Citroën DS: A Goddess Amongst Automobiles
Text: Ravi Nene Images courtesy: Jean-François Ruchuad
It was the 22nd of August 1962. Charles De Gaulle, the President of France, was on his way to Orly Airport, Paris, when 12 gunmen opened fire on his motorcade, in an assassination attempt. At over 110 kilometres an hour, with two tyres having burst, the driver managed to accelerate out of a skid, and drive the President away to safety. This was thanks to the self-levelling suspension and incredible driving dynamics of his car, a Citroën DS, the car that is the subject of this article.
The Citroën DS was not just a car—it was a phenomenon that swept the world off its feet at the Paris Motor Show launch in 1955. So extraordinary was it in design and technological advancement, that the car notched 12,000 orders on opening day, and by the end of the ten days of the show, it had racked up 80,000 bookings—a feat that took sixty years for another car to match.
So, what was it about the Citroën DS that was so extraordinary and ground-breaking? It was the first mass produced car to have hydro-pneumatic self-levelling suspension, disc brakes, and (later) directionally moving headlamps. It had a central hydraulic system that powered not only the brakes and steering, but also the suspension, the clutch, and the transmission.
All these innovations resulted in a car that set new standards in ride quality, handling, and roadholding. The beauty of the self-levelling suspension system was seen when the car was parked—it literally ‘sat down’ hugging the ground, its rear wheel almost invisible. And upon starting, it ‘rose up’ and drove away majestically.
The Citroën DS’ rear track was narrower than the front’s, which helped control understeer, and gave the car a smooth submarine-like aerodynamic shape. It was a front wheel drive car—way back in the 1950s—engineered specifically so it could have a flat rear floor with a luxurious back bench. The car had a unique ‘front mid-engine’ layout, which meant that the gearbox was up ahead of the engine.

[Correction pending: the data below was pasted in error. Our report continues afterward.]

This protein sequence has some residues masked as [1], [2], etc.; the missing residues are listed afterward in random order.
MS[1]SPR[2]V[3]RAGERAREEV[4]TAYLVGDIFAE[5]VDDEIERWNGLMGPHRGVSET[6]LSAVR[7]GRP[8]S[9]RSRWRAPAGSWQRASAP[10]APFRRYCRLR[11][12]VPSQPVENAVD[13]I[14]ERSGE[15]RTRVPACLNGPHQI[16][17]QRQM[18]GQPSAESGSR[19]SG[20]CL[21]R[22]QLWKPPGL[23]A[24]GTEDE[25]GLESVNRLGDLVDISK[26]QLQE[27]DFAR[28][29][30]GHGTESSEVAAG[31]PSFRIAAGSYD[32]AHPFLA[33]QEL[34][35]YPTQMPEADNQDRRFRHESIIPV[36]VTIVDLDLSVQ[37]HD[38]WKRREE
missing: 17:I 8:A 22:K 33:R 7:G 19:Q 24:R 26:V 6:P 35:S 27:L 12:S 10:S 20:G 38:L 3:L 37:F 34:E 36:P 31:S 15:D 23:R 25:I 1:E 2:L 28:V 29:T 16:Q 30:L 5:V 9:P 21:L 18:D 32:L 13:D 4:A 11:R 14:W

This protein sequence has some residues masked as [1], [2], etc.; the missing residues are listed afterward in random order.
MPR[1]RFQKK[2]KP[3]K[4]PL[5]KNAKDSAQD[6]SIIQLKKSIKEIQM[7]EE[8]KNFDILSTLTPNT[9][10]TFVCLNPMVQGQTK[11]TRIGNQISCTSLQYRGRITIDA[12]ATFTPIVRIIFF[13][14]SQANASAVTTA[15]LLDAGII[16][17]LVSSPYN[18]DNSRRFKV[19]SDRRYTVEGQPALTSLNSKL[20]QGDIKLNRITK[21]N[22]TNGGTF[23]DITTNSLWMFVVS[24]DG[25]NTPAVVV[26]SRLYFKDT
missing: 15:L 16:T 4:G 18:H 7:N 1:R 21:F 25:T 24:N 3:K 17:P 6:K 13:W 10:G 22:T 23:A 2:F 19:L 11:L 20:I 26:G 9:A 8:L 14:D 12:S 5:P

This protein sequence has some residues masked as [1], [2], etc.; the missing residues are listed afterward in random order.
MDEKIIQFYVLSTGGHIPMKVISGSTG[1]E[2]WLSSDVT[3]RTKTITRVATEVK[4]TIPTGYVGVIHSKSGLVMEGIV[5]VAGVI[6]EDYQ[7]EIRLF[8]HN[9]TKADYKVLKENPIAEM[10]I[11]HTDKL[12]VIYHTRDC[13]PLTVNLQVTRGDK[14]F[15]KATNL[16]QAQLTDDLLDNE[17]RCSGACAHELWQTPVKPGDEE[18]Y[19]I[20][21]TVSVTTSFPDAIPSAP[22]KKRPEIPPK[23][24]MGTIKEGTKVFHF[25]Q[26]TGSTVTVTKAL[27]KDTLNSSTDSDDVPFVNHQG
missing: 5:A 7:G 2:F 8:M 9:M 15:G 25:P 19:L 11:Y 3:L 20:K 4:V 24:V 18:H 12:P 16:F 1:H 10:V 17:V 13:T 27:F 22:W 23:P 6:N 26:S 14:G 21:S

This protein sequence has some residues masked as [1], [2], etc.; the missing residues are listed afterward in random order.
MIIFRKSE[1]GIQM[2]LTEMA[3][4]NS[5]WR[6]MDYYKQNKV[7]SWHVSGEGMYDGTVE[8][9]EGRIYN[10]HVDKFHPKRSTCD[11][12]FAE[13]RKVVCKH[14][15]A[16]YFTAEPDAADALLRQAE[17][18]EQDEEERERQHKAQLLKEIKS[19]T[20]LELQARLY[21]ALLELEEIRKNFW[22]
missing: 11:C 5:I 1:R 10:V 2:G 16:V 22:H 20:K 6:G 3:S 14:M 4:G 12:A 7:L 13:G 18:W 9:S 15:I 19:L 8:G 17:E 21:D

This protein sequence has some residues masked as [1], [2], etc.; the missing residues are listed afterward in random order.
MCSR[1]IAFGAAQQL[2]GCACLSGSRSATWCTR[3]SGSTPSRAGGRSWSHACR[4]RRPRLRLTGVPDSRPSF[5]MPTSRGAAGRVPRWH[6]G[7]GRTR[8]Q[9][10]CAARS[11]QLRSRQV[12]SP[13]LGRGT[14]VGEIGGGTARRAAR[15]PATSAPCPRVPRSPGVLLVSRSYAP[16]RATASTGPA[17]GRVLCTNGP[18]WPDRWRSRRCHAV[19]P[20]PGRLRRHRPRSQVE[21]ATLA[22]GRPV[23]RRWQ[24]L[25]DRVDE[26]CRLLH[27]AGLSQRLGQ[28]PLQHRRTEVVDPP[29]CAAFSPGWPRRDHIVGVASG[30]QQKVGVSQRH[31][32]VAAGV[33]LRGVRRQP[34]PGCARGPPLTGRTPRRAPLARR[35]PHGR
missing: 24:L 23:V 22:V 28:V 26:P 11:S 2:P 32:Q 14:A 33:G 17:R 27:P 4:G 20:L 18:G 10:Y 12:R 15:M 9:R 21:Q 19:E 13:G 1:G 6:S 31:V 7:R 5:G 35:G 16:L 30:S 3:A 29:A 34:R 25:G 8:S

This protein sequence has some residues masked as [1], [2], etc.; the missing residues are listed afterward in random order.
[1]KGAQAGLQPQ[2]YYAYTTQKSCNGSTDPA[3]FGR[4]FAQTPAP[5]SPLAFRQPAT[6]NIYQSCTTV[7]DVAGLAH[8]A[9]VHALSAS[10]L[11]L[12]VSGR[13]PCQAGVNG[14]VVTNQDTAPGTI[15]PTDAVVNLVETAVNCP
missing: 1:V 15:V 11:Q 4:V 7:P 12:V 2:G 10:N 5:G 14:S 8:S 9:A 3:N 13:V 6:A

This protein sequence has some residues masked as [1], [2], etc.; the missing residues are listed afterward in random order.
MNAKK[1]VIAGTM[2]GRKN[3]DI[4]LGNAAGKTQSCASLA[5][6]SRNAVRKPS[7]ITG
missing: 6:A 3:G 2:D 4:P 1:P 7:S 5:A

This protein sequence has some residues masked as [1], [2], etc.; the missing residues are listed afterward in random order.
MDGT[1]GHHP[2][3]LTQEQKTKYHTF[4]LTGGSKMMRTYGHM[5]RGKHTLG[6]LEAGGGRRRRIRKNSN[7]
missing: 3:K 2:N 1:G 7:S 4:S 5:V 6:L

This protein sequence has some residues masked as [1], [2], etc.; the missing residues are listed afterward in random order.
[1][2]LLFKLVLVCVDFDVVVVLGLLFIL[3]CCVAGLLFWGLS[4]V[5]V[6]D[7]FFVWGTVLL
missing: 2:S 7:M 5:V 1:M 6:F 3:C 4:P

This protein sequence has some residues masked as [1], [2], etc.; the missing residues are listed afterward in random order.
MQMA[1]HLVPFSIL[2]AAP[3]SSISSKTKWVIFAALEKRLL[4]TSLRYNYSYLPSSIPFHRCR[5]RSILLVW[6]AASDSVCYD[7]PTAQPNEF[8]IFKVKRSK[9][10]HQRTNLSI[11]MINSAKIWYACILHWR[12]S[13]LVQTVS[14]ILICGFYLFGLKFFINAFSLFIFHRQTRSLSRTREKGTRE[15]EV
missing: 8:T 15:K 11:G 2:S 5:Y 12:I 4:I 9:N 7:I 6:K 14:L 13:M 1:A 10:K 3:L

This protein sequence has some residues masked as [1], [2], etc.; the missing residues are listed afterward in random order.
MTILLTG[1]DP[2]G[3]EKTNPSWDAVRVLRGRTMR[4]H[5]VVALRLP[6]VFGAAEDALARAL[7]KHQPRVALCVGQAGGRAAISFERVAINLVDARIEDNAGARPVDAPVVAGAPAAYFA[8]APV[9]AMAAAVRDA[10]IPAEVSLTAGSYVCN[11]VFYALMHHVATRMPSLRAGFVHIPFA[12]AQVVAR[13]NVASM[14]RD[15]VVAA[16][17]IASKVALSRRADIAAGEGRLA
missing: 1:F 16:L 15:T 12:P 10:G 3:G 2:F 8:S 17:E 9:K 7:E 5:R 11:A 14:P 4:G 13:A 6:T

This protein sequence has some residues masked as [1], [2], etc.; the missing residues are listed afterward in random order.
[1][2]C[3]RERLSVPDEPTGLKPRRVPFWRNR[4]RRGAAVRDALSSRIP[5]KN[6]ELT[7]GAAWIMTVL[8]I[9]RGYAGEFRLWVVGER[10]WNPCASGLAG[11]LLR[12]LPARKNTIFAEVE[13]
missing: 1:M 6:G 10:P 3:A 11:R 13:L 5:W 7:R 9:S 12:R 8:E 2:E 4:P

Not just technology, the design too was very advanced and drop-dead gorgeous! Designed by sculptor and designer Flaminio Bertoni, and engineered by Andre Lefebvre, the goddess (DS, or déesse, is goddess in French) looked like nothing the world had ever seen before. It had a large glasshouse, a fiberglass roof, pillarless doors and a sleek single spoke steering wheel—all meant to enhance the feeling of lightness to the extent that one felt as if the car could well take off and fly!
The engines on offer were the four-cylinder 1911cc derived from the Traction Avant. A few years later, a 2175cc engine powered the Citroën DS 21, and by 1973 the DS had on offer a 2347cc engine with electronic fuel injection. While there were plans of launching the car with an air-cooled flat-six engine, that sadly never happened, as Citroën had exhausted their developmental budget—understandably so, given the precarious condition France was in post-War.
The Goddess also saw success in motorsport, winning the Monte Carlo Rally in 1959 and 1966, and the 1000 Lakes Rally in 1962. In 1974, close to the end of its production run, the Citroën DS won the gruelling London-Sahara-Munich World Cup Rally pitted against 70 very worthy contestants across 28,800 kilometres.
Classic & Sports Car magazine voted the Citroën DS “the most beautiful car of all time” in 2009. Earlier on, the 1999 “Car of the Century” poll placed the DS as the third greatest car ever produced, after the Model T and the Mini. A celebration of the best that technology and design could offer then, the Citroën DS was a redoubtable success, which was reflected in its very successful 20-year production run, with almost 1.5 million units made and sold.
Over the years, the Citroën DS came in several variants: the Pallas (a luxury version), an estate, and even a convertible. There was a lower priced version called the ID. There were also a few one-off versions by specialist coachbuilders, including several coupés and ‘Presidentiale’ limousines. It became the natural favourite of several Heads of State, business tycoons, actors, designers, and celebrities of the time.
Several Citroën DSs made their way to India, and at one time in the 1970s, there were known to be at least six runners extant in India. Sadly, half as many are known to survive today. One is in Hyderabad, which was last seen running a few years ago, and one in New Delhi. Another one is in Mumbai, and is undergoing restoration with one of the more important collectors. We wait with bated breath to see the goddess elegantly cruise our roads again.
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